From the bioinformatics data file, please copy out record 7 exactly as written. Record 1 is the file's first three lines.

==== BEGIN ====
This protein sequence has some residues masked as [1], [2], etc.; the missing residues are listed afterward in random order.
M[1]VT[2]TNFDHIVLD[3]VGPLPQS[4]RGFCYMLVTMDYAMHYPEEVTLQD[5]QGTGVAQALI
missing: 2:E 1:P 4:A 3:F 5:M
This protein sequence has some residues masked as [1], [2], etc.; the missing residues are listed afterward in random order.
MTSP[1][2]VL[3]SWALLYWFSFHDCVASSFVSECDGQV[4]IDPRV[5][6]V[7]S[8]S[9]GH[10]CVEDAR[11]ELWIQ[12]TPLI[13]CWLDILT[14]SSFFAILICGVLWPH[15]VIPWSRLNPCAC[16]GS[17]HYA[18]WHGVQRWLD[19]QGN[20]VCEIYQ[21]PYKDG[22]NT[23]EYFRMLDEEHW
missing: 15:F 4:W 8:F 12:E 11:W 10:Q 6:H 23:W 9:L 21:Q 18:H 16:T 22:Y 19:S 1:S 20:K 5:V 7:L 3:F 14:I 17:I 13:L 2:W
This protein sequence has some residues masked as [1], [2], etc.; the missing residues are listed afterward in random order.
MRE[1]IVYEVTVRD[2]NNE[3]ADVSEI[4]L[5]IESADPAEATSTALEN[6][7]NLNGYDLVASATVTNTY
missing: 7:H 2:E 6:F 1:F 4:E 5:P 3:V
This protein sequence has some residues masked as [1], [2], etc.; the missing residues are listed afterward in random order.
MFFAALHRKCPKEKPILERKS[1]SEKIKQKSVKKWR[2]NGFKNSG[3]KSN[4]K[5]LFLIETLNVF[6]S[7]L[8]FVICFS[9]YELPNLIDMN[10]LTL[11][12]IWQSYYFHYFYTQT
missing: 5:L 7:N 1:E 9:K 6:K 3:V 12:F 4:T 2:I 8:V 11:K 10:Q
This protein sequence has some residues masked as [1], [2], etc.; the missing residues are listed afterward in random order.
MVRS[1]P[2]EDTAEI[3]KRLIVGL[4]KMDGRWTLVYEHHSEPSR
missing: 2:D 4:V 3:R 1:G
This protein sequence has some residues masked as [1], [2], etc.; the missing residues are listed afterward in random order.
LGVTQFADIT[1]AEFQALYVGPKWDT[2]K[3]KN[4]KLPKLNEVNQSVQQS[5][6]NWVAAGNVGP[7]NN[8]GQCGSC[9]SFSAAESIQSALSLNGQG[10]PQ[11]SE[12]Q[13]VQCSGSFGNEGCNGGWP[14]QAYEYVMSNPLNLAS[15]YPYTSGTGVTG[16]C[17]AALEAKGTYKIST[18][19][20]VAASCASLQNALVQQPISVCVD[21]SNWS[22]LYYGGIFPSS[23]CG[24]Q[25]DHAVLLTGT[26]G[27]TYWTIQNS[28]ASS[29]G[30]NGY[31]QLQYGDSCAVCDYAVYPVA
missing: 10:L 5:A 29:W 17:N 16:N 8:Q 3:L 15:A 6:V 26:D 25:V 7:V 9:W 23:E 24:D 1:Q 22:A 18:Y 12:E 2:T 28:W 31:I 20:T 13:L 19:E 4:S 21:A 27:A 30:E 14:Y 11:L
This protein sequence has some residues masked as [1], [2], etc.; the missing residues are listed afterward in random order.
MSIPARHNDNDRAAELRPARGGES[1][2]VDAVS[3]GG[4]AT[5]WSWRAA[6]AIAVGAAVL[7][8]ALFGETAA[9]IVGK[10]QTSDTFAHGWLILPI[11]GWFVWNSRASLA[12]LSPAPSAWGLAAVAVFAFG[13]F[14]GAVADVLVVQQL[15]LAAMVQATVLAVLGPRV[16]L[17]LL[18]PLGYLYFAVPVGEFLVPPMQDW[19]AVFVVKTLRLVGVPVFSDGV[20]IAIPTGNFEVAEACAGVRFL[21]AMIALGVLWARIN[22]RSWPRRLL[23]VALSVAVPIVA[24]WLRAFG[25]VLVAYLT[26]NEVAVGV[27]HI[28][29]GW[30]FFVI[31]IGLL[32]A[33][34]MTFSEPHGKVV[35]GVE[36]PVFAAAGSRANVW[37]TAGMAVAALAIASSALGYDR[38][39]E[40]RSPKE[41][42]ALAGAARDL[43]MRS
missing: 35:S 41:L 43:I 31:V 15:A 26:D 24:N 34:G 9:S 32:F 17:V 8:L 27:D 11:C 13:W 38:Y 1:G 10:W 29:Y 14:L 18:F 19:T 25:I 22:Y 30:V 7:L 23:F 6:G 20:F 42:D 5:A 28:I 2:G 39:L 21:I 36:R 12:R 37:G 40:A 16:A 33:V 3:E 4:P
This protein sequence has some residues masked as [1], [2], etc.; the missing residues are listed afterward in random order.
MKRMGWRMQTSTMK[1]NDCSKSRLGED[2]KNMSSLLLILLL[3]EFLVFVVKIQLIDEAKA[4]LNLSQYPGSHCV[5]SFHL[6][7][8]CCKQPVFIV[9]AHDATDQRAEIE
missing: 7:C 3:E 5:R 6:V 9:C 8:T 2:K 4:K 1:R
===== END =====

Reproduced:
This protein sequence has some residues masked as [1], [2], etc.; the missing residues are listed afterward in random order.
MSIPARHNDNDRAAELRPARGGES[1][2]VDAVS[3]GG[4]AT[5]WSWRAA[6]AIAVGAAVL[7][8]ALFGETAA[9]IVGK[10]QTSDTFAHGWLILPI[11]GWFVWNSRASLA[12]LSPAPSAWGLAAVAVFAFG[13]F[14]GAVADVLVVQQL[15]LAAMVQATVLAVLGPRV[16]L[17]LL[18]PLGYLYFAVPVGEFLVPPMQDW[19]AVFVVKTLRLVGVPVFSDGV[20]IAIPTGNFEVAEACAGVRFL[21]AMIALGVLWARIN[22]RSWPRRLL[23]VALSVAVPIVA[24]WLRAFG[25]VLVAYLT[26]NEVAVGV[27]HI[28][29]GW[30]FFVI[31]IGLL[32]A[33][34]MTFSEPHGKVV[35]GVE[36]PVFAAAGSRANVW[37]TAGMAVAALAIASSALGYDR[38][39]E[40]RSPKE[41][42]ALAGAARDL[43]MRS
missing: 35:S 41:L 43:I 31:V 15:A 26:D 24:N 34:G 9:S 32:F 17:V 8:L 27:D 11:C 13:W 38:Y 1:G 10:W 29:Y 14:L 18:F 19:T 25:I 22:Y 30:V 7:L 23:F 6:G 20:F 42:D 5:A 28:I 2:G 39:L 21:I 36:R 12:R 37:G 40:A 16:A 33:V 3:E 4:P